Hilary Mantel's The Mirror and the Light was set to be the big British release of the summer - until it was knocked off the top spot of the Sunday Times bestseller list last month by The Eve Illusion, the second instalment in a young adult fantasy series from Tom Fletcher, of the pop band McFly, and his wife, Giovanna, author and host of the Happy Mum, Happy Baby podcast.
The Eve of Man trilogy may be a lesser-known one, but it's quietly become a hit, thanks to its intriguing premise, star-crossed lovers and gripping cliffhangers.
In a post-Hunger Games, post-Handmaid's Tale literary landscape, it can be difficult to produce a dystopian novel that feels fresh and exciting, yet the Fletchers managed to do just that. Eve is the first girl born in 50 years to a world ravaged by the climate crisis and is heralded "the saviour of humanity". Raised by a group of elderly women known as the "Mothers", she grows up in the highest room of the tallest tower in London, a highly sheltered upbringing that keeps her cloistered away from the masses of "Freevers" who protest for her freedom.
At the end of the first novel, the 16-year-old Eve escaped from the Tower with Bram, a "hologram pilot" with whom she had fallen in love.
Arriving two years after the first title in the series, The Eve Illusion opens with a handy recap, taking readers back to the moments before Eve's flight, and introducing a third narrator, Michael, the security guard who had previously cornered her in a lift - a menacing encounter that makes his redemption arc rather a lot to ask of the reader.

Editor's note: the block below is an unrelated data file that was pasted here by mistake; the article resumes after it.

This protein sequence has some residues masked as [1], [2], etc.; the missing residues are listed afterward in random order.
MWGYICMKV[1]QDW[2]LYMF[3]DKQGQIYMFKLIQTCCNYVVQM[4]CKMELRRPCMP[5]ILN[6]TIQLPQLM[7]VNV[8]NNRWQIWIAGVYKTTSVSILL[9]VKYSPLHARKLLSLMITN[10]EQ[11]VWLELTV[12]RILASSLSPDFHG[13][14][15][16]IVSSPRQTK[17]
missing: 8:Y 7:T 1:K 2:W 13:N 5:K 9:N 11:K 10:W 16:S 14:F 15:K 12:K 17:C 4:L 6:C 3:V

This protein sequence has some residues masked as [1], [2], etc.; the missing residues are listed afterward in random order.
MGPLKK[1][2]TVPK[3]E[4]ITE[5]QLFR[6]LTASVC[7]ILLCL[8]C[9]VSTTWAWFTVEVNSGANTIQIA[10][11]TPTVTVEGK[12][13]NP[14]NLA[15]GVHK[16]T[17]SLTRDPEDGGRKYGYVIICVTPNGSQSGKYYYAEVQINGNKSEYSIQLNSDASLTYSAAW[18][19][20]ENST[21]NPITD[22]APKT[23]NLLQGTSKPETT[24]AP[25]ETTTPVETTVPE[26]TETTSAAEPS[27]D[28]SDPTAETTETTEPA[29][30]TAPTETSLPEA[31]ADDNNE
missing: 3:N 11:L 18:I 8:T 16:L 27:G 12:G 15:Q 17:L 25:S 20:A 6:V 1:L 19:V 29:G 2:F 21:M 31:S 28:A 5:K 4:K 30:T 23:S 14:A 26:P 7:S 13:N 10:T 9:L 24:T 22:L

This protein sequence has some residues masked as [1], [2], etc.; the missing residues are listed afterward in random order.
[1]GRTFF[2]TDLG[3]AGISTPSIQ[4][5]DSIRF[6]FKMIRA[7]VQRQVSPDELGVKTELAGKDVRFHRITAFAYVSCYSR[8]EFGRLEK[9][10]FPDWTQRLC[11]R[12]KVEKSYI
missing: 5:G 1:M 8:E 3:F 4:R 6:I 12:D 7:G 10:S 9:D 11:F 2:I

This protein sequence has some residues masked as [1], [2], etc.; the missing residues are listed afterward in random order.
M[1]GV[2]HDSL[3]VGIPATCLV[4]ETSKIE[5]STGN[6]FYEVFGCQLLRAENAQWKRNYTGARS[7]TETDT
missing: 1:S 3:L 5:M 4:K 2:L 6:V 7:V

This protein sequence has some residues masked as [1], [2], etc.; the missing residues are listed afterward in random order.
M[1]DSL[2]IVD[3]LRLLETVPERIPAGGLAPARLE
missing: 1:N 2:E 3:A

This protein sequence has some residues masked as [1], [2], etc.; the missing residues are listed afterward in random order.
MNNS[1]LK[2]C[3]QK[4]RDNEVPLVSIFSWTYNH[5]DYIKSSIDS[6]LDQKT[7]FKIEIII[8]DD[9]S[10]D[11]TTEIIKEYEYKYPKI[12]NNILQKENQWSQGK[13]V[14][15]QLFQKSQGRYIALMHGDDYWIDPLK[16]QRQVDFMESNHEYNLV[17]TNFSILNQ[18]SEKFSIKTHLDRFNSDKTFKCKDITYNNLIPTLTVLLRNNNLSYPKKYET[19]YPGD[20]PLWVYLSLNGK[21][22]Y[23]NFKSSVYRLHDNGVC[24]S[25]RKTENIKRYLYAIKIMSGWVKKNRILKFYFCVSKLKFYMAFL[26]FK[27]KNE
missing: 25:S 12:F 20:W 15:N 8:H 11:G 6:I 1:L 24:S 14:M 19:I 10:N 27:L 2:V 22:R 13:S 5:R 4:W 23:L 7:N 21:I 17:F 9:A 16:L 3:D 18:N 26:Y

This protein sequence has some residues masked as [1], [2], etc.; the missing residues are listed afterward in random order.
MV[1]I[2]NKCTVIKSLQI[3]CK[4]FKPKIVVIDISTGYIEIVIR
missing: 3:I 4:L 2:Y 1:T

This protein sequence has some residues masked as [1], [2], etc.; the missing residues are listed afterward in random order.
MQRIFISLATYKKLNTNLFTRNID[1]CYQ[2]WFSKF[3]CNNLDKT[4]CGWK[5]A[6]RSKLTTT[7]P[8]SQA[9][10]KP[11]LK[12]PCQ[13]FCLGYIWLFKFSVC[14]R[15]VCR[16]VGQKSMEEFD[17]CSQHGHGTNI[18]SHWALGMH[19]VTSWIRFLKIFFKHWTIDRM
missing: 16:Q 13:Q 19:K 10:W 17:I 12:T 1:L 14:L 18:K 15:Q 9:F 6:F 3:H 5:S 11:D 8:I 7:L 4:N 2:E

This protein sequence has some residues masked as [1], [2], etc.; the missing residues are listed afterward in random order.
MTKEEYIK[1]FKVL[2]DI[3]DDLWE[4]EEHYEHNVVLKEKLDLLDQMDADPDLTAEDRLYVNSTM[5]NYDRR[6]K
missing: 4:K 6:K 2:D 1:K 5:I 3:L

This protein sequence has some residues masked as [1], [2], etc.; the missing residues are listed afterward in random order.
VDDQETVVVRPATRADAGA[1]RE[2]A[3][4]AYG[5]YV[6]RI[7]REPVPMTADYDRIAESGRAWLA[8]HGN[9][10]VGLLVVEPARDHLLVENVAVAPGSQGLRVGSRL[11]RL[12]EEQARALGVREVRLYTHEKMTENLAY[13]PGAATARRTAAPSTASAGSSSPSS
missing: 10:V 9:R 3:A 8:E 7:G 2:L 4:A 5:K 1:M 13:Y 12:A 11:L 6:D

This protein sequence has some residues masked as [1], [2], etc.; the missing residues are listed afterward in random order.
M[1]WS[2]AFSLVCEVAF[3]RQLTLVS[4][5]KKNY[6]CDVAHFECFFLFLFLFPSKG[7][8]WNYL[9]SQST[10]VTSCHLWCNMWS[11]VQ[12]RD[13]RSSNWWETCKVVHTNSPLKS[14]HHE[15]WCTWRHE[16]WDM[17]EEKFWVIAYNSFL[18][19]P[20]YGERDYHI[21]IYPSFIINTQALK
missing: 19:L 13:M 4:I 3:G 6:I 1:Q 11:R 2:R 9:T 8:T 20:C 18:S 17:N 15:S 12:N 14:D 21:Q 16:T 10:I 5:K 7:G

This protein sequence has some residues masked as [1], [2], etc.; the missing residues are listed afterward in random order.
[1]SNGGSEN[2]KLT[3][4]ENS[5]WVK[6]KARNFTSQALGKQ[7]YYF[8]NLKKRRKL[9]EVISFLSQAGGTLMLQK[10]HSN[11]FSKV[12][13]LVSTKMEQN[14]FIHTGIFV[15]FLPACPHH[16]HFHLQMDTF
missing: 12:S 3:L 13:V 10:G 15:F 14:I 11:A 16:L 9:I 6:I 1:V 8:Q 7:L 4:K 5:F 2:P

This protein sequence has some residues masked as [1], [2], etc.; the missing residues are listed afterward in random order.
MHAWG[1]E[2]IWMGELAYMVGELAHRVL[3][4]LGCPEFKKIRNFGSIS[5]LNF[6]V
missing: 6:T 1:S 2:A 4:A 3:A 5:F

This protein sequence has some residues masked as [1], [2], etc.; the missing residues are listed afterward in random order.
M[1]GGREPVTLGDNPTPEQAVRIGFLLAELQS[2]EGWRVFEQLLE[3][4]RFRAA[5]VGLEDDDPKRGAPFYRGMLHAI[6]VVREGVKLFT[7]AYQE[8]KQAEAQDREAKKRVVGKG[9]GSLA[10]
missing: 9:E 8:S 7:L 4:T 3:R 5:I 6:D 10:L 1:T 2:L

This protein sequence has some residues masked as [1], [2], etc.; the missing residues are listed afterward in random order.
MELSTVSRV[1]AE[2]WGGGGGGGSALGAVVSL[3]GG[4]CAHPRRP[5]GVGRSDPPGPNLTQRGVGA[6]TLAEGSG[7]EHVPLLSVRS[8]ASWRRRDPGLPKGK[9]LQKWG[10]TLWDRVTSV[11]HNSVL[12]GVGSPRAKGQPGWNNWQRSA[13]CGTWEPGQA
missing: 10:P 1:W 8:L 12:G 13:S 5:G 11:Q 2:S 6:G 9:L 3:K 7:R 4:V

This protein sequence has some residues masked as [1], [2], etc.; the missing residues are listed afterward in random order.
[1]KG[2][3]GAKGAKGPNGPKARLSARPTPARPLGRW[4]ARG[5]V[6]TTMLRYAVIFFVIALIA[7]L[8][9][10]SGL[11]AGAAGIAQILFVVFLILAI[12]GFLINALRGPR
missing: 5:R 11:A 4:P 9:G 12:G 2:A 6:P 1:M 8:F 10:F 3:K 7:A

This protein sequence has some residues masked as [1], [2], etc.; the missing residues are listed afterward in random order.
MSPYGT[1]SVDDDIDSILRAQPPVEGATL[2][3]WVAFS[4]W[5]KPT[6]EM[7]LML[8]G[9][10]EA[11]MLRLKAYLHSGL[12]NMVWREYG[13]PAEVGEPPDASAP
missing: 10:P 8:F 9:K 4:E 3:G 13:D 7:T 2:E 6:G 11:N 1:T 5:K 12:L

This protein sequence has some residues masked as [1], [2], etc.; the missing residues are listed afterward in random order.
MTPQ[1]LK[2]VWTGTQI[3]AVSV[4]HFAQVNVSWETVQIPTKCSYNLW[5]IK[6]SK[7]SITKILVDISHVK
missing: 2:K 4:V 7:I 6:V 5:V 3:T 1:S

The addition of his perspective helps to connect the action taking place in and outside the Tower, though he never rises above a cardboard character, serving mainly to relay the brutal violence that is such a feature of this much darker sequel.
For all its torture sequences and high-octane action, The Eve Illusion is more sluggish than its predecessor, and it lags in the middle as Eve plots her next move and Michael's bosses interrogate her allies. It doesn't help that the supporting players are largely forgettable.
While the Fletchers deliver some immersive world-building, the writing suffers from an over-reliance on clumsy exposition and cheap tricks such as rhetorical questions and strings of one-sentence paragraphs. It also suffers from a bizarrely rigid framework for gender roles and sexuality - a holdover from Eve of Man, which cast Eve as the damsel in distress and Bram her valiant knight. Despite Bram appearing as a female hologram, Holly, the writers never entertained the prospect of same-sex attraction, and queer characters were wholly absent from the novel.
This time around, Eve rebels against the stereotype of the "pathetic fairytale princess" ("did you ever hear me say I needed rescuing?" she demands), and quickly assumes Bram's position as leader of the resistance, placing him second in command. Yet again, there are no gay men, trans women or non-binary characters who might have helped to enrich this otherwise stiflingly heterosexual world of men.
The Eve Illusion's exploration of the chaos wrought by the climate emergency is sure to resonate with anxious teens and adults, just as Eve and Bram's struggles with family, love, loss, betrayal,and death will generate readers' sympathies. A predictable yet enthralling cliffhanger will have fans hankering for the final instalment, but so far, the Eve of Man trilogy doesn't live up to its promise.